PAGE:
Course module   NWIIMC060  Category     Language of instruction   English  Offered by   Radboud University; Faculty of Science; Informatica en Informatiekunde;  Lecturer(s)     Academic year   2021   Period   KW3KW4  (31/01/2022 to 31/08/2022) 
 Starting block   KW3  
 Course mode   fulltime  
 Remarks     Registration using OSIRIS   Yes  Course open to students from other faculties   Yes  Preregistration   No  Waiting list   No  Placement procedure    
     
After successful completion of the course, you will be able to:
 Give mathematical models of imperative and concurrent programming languages using operational semantics.
 Prove properties of imperative and concurrent programs using separation logic.
 Prove properties of type systems for imperative and concurrent programming languages.
 Use the Coq proof assistant to carry out mechanized proofs about program language semantics, separation logic, and type systems.


How can we formally ensure that a program satisfies certain properties? For example, that it does not have memory bugs (such as nullpointer accesses, useafterfree, or buffer overflows) or concurrency bugs (such as data races or deadlocks), that it does not leak confidential information (such as passwords or personal information), or that its output adheres to some mathematical specification?
In this course we study two formalisms to prove such program properties:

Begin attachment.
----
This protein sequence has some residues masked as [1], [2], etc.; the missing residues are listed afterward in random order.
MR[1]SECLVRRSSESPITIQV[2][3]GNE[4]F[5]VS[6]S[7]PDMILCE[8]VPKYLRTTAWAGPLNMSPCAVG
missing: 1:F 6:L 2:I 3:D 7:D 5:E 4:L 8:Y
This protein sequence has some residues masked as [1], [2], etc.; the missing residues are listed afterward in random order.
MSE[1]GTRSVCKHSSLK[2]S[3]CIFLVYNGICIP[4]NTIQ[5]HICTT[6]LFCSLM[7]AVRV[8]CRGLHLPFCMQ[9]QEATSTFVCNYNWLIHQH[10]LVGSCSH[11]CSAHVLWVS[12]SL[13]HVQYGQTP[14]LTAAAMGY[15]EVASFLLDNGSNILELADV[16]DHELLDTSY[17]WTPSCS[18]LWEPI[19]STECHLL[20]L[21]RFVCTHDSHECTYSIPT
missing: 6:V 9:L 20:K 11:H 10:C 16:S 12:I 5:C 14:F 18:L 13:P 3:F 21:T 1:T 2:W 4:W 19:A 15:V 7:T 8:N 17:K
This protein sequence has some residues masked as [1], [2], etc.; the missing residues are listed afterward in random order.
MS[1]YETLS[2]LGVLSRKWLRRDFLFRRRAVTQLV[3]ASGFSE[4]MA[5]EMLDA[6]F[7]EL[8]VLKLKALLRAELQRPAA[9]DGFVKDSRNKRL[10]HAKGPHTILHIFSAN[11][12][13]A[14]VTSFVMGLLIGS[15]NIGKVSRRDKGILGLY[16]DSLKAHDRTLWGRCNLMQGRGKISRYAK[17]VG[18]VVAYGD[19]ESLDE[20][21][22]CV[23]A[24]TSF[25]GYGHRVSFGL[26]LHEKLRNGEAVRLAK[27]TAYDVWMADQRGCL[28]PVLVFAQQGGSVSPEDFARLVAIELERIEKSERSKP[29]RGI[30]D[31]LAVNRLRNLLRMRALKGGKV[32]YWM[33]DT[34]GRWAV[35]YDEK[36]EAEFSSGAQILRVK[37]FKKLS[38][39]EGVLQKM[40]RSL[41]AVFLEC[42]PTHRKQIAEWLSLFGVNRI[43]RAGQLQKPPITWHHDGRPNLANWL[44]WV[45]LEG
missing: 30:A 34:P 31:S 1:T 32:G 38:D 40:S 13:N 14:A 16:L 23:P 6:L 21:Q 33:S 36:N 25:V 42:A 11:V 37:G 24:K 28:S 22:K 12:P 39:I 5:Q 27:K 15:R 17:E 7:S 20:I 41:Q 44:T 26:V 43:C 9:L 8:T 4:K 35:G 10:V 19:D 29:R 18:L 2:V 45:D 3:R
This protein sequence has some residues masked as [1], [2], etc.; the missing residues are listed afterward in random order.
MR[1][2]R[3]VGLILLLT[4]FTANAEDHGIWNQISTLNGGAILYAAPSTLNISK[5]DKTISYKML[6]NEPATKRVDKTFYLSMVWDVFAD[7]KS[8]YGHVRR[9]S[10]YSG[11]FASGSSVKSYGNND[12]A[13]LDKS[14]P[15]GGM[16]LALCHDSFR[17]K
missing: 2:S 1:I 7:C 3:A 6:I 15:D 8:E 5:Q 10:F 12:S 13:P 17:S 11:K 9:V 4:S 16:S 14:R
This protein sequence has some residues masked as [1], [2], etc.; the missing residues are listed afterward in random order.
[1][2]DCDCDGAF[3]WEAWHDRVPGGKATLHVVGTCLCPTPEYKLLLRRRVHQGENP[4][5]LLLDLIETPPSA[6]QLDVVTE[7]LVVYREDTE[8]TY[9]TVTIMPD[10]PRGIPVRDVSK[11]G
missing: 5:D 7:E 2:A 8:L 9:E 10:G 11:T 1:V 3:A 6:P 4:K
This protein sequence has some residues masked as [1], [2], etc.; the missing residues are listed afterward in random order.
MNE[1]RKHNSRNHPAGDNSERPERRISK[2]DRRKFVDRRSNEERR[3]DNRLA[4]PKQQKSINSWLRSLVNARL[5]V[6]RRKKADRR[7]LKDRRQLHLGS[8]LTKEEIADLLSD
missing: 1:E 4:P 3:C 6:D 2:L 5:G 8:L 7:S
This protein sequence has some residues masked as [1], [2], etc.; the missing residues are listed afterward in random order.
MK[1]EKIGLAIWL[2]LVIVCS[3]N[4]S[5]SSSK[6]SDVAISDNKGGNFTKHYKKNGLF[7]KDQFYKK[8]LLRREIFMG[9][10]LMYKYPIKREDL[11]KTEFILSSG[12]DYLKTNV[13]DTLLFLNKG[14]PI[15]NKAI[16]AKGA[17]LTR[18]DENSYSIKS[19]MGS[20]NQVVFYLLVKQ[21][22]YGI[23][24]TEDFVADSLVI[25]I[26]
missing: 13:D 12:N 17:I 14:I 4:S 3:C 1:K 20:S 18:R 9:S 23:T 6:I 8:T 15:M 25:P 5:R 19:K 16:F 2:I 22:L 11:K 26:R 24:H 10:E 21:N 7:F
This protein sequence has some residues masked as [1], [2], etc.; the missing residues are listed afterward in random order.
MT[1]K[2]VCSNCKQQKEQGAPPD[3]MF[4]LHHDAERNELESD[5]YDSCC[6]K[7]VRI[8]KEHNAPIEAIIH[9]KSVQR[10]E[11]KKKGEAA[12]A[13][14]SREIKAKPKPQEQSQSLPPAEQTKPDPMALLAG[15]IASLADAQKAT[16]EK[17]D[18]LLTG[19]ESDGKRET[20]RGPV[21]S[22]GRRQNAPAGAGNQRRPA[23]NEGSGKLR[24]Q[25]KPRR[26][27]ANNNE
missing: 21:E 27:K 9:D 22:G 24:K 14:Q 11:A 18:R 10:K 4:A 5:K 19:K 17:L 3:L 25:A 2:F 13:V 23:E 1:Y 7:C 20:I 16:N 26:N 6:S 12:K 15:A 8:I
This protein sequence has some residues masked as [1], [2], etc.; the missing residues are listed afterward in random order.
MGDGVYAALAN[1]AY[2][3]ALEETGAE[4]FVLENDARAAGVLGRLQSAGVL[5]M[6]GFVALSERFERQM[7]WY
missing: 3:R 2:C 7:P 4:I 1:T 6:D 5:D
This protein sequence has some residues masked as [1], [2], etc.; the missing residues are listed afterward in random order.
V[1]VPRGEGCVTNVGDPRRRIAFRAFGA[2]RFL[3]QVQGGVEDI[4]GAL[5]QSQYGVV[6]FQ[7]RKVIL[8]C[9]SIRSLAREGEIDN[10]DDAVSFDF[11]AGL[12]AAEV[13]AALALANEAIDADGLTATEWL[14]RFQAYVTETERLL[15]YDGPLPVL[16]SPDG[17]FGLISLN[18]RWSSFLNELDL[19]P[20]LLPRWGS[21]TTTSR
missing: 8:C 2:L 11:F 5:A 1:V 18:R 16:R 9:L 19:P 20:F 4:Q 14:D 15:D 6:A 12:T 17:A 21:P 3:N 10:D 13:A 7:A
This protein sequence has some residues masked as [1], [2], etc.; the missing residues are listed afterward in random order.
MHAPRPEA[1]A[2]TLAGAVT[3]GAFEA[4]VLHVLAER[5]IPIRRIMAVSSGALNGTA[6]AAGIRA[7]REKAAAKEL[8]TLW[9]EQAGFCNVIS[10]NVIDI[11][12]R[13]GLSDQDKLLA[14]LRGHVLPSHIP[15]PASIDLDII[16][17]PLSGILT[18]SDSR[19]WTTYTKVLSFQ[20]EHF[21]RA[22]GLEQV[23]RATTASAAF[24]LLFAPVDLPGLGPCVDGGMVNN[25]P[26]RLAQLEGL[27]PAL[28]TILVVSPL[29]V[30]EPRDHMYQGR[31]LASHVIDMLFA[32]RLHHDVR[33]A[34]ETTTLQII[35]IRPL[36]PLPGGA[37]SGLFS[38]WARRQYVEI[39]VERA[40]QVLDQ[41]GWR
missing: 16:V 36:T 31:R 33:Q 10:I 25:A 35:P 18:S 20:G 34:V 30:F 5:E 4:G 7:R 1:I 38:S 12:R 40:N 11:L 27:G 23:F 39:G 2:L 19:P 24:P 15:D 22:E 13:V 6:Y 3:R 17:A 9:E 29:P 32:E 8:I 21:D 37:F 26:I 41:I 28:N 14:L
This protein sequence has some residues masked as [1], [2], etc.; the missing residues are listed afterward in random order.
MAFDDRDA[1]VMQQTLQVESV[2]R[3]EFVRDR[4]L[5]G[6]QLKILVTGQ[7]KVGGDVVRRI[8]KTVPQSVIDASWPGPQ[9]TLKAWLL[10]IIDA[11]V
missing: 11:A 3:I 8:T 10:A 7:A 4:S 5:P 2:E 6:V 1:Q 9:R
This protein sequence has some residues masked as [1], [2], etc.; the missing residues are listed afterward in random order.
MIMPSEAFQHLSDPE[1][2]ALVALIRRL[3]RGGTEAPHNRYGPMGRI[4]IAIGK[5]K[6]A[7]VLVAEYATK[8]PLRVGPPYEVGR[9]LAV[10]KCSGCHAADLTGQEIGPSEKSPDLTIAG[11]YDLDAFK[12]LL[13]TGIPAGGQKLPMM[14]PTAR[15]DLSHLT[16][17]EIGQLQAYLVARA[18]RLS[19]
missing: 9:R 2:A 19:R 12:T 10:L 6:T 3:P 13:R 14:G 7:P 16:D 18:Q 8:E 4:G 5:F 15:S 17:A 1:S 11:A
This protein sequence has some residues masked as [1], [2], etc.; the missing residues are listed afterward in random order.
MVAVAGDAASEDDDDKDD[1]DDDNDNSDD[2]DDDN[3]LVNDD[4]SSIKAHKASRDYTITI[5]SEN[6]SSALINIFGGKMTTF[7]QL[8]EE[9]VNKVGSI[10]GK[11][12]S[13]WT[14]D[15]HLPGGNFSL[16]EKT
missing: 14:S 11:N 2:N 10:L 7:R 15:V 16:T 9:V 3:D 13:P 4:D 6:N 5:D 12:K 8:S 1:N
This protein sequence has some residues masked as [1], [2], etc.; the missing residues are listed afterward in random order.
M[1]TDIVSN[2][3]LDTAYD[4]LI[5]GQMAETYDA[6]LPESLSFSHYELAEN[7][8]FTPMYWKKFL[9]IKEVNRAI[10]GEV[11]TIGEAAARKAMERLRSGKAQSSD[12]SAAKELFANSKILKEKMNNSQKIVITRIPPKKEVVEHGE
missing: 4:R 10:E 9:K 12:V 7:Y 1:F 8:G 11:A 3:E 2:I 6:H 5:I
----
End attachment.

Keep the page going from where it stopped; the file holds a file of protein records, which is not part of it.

Types. Many programming languages classify program expressions using types, and thereby automatically rule out illbehaved programs like `true + 10`. Modern programming languages like Rust use types to ensure that programs are free of much larger classes or bugs, like memory and concurrency bugs.
 Logic. Using logic one can specify and prove arbitrarily complicated properties of programs. To scale this up to imperative and concurrent programs, we study the formalism of concurrent separation logic (for which the inventors Brookes and O'Hearn received the 2016 GĂ¶del price).
In this course, we use the Coq proof assistant to implement and develop the theory of these formalisms, and apply them to sample programs. In the first three weeks of the course, we will study the basics of Coq, to lay the groundwork for the rest of the course.


 
 Prior knowledge of functional programming (e.g., NWIIBC040 "Functional Programming") and semantics (e.g., NWIIBC026 "Semantics and Correctness" and NWIIBC025 "Semantics and Rewriting") is required.
 Prior knowledge of concurrency is not required.
 Having taken the course NWIIMC010 "Type Theory and Coq" is beneficial, but not required. The present course uses Coq to study imperative programming languages with concurrency, whereas NWIIMC010 studies the foundations of Coq in the context of lambda calculus, type theory, and the formulasastypes correspondence. All Coq exercises in this course are selfcontained and different from those in NWIIMC010.


The final grade is based on the following parts:
 An endproject in the Coq proof assistant
 A written exam.
Both parts have a weight of 50%, and the grade for both parts should be at least a 5.

 


   Instructional modesCourseAttendance Mandatory   Yes 

 TestsExamTest weight   1 
Test type   Exam 
Opportunities   Block KW4, Block KW4 
 ProjectTest weight   1 
Test type   Project 
Opportunities   Block KW4, Block KW4